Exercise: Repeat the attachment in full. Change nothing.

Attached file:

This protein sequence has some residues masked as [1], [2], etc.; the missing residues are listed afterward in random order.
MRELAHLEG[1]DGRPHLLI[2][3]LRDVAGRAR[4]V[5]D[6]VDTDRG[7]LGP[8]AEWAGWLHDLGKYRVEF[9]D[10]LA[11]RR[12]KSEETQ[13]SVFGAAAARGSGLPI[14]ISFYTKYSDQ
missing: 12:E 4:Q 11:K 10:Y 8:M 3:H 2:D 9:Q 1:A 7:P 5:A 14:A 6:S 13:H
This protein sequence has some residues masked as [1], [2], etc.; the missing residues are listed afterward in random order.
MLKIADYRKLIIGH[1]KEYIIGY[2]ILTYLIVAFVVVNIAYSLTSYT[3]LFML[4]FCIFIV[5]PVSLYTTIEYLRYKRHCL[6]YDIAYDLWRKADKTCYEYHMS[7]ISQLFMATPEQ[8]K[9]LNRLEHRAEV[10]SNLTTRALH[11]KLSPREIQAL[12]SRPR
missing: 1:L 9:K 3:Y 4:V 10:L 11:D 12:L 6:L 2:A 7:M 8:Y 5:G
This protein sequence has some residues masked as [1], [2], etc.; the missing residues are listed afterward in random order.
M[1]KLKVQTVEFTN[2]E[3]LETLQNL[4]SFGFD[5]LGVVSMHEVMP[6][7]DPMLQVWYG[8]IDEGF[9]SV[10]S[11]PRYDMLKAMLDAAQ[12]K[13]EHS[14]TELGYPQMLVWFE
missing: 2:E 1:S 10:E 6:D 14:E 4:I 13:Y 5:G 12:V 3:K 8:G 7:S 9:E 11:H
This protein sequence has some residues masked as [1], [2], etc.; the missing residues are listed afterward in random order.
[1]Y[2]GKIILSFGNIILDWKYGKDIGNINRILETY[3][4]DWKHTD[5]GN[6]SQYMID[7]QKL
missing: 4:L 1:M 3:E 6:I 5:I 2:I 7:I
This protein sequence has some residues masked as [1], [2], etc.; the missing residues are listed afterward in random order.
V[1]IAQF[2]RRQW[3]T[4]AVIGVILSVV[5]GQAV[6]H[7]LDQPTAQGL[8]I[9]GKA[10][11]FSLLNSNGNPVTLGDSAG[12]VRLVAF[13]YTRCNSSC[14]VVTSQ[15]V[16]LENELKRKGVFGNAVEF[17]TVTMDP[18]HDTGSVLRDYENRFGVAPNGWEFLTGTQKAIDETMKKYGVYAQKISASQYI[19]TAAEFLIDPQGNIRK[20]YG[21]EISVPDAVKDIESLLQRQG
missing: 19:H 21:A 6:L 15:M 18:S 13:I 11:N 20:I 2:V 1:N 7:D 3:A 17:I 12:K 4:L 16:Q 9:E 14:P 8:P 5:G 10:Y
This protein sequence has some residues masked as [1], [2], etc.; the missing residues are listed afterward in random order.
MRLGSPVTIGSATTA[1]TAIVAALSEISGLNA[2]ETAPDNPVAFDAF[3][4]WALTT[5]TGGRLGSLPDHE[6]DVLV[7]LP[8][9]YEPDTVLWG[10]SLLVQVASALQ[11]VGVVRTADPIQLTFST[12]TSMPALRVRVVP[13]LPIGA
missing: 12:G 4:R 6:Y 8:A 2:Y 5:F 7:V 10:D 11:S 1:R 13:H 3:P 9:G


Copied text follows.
This protein sequence has some residues masked as [1], [2], etc.; the missing residues are listed afterward in random order.
MRELAHLEG[1]DGRPHLLI[2][3]LRDVAGRAR[4]V[5]D[6]VDTDRG[7]LGP[8]AEWAGWLHDLGKYRVEF[9]D[10]LA[11]RR[12]KSEETQ[13]SVFGAAAARGSGLPI[14]ISFYTKYSDQ
missing: 12:E 4:Q 11:K 10:Y 8:M 3:H 2:D 9:Q 1:A 7:P 5:A 14:A 6:S 13:H
This protein sequence has some residues masked as [1], [2], etc.; the missing residues are listed afterward in random order.
MLKIADYRKLIIGH[1]KEYIIGY[2]ILTYLIVAFVVVNIAYSLTSYT[3]LFML[4]FCIFIV[5]PVSLYTTIEYLRYKRHCL[6]YDIAYDLWRKADKTCYEYHMS[7]ISQLFMATPEQ[8]K[9]LNRLEHRAEV[10]SNLTTRALH[11]KLSPREIQAL[12]SRPR
missing: 1:L 9:K 3:Y 4:V 10:L 11:D 12:L 6:L 2:A 7:M 8:Y 5:G
This protein sequence has some residues masked as [1], [2], etc.; the missing residues are listed afterward in random order.
M[1]KLKVQTVEFTN[2]E[3]LETLQNL[4]SFGFD[5]LGVVSMHEVMP[6][7]DPMLQVWYG[8]IDEGF[9]SV[10]S[11]PRYDMLKAMLDAAQ[12]K[13]EHS[14]TELGYPQMLVWFE
missing: 2:E 1:S 10:E 6:D 14:E 4:I 13:Y 5:G 12:V 3:K 8:G 7:S 9:E 11:H
This protein sequence has some residues masked as [1], [2], etc.; the missing residues are listed afterward in random order.
[1]Y[2]GKIILSFGNIILDWKYGKDIGNINRILETY[3][4]DWKHTD[5]GN[6]SQYMID[7]QKL
missing: 4:L 1:M 3:E 6:I 5:I 2:I 7:I
This protein sequence has some residues masked as [1], [2], etc.; the missing residues are listed afterward in random order.
V[1]IAQF[2]RRQW[3]T[4]AVIGVILSVV[5]GQAV[6]H[7]LDQPTAQGL[8]I[9]GKA[10][11]FSLLNSNGNPVTLGDSAG[12]VRLVAF[13]YTRCNSSC[14]VVTSQ[15]V[16]LENELKRKGVFGNAVEF[17]TVTMDP[18]HDTGSVLRDYENRFGVAPNGWEFLTGTQKAIDETMKKYGVYAQKISASQYI[19]TAAEFLIDPQGNIRK[20]YG[21]EISVPDAVKDIESLLQRQG
missing: 19:H 21:A 6:L 15:M 18:S 13:I 11:N 20:I 2:V 1:N 7:D 3:A 17:I 12:K 4:L 16:Q 9:E 14:P 8:P 5:G 10:Y
This protein sequence has some residues masked as [1], [2], etc.; the missing residues are listed afterward in random order.
MRLGSPVTIGSATTA[1]TAIVAALSEISGLNA[2]ETAPDNPVAFDAF[3][4]WALTT[5]TGGRLGSLPDHE[6]DVLV[7]LP[8][9]YEPDTVLWG[10]SLLVQVASALQ[11]VGVVRTADPIQLTFST[12]TSMPALRVRVVP[13]LPIGA
missing: 12:G 4:R 6:Y 8:A 2:Y 5:F 7:V 10:D 11:S 1:R 13:H 3:P 9:G